The Light Between Oceans


Alicia Vikander may look content but Michael Fassbender sees trouble on the horizon.

Alicia Vikander may look content but Michael Fassbender sees trouble on the horizon.

(2016) Drama (DreamWorks/Touchstone) Michael Fassbender, Alicia Vikander, Rachel Weisz, Florence Clery, Jack Thompson, Thomas Unger, Jane Menelaus, Garry McDonald, Anthony Hayes, Benedict Hardie, Emily Barclay, Bryan Brown, Stephen Ure, Peter McCauley, Leon Ford, Jonathan Wagstaff, Gerald Bryan, Elizabeth Hawthorne. Directed by Derek Cianfrance

 

Bad choices are part of human nature. We all make them but sometimes those choices are so monstrous, so heinous that even though we convince ourselves that we’re doing it for the right reasons, we cannot escape the fact that we’ve done something horribly wrong.

Tom Sherbourne (Fassbender) is a veteran of World War I who witnessed many horrors in the trenches. He’s returned home to Australia to find some kind of peace but the press of people – even in the Australia of 1918 – is too much for him. He applies for and receives a position as a lighthouse keeper on a remote island off the coast of Tasmania.

The opening was there because the loneliness of the post had unhinged Sherbourne’s predecessor but the harsh weather, dull routine and meticulous nature of the job appeal to Sherbourne and he isn’t bothered by the isolation. That changes when on a visit to town he meets the daughter of the local schoolmaster, Isabel Graysmark (Vikander). She’s lively, vivacious and is completely smitten by the taciturn, wounded Sherbourne. The two correspond and eventually, marry and she moves to the island with him.

As young couples will, the two try to get pregnant but this proves to be difficult. A series of miscarriages turns a happy marriage into a relationship with a terrible cloud hanging over it. Isabel is beset by depression and Tom doesn’t know what to do to help – until they spot a dinghy floating onto the beach. In it there is a dead man and a living baby.

Tom is anxious to report the incident and get the authorities involved but Isabel is desperate. She needs that baby and she figures she’s as good as anyone to raise it. She convinces Tom to keep the child and bury the body without telling a soul. As far as the mainland knew, Isabel was pregnant (she’d just had another miscarriage when the dinghy floated ashore). Nobody questioned that the baby was hers.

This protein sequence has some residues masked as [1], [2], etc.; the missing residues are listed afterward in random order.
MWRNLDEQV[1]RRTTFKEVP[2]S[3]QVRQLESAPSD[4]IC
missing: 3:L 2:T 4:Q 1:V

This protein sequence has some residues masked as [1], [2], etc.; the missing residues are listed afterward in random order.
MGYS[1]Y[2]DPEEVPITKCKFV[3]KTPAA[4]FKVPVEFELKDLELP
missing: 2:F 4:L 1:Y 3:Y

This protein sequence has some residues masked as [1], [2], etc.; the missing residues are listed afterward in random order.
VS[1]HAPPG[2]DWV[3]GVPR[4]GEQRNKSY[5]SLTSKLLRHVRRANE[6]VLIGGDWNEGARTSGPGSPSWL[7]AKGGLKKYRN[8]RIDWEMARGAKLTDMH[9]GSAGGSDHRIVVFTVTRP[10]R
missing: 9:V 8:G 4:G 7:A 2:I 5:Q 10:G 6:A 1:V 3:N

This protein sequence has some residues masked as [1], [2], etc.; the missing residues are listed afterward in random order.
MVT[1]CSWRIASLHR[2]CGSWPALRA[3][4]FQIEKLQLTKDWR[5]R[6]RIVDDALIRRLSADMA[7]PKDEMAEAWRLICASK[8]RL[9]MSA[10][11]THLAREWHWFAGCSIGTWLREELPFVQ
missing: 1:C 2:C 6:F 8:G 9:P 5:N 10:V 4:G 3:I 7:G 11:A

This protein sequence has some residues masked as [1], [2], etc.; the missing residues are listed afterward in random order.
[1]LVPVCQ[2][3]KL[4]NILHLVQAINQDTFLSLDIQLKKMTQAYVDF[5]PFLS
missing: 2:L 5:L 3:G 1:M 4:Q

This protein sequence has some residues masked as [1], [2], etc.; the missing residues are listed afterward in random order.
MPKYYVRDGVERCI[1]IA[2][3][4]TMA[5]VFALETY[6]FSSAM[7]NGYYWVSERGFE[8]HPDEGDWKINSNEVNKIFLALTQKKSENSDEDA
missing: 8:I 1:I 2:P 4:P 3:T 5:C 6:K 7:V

Four years later Lucy (Clery) (as the baby was named) Tom and Isabel are a happy family. They visit Lucy’s grandparents when Tom spies a woman putting flowers on a grave. This turns out to be Hannah Roennfeldt (Weisz), the wife of a German national who had rowed out in a dinghy along with their baby daughter and disappeared. After a search, it was presumed the dinghy sank and both her husband and daughter had drowned. Tom realizes that this woman, whose life has been utterly destroyed, is the true mother of Lucy and guilt begins to eat away at him. This leads him to do something that will bring his happiness to a standstill and change the lives of everyone involved forever.

Cianfrance has proven himself a master of creating moods and displaying emotion-wrought images. He has come up with another film that is emotionally charged and beautiful to look at. He has assembled a plum cast for this and it pays off; Fassbender and Vikander make a terrific couple and the chemistry between them is undeniable (shortly after filming completed the two announced they were a real-life couple as well). They also have some fine support from the mostly Australian cast (and Bryan Brown makes a sadly too-rare appearance as Hannah’s rich father) as well.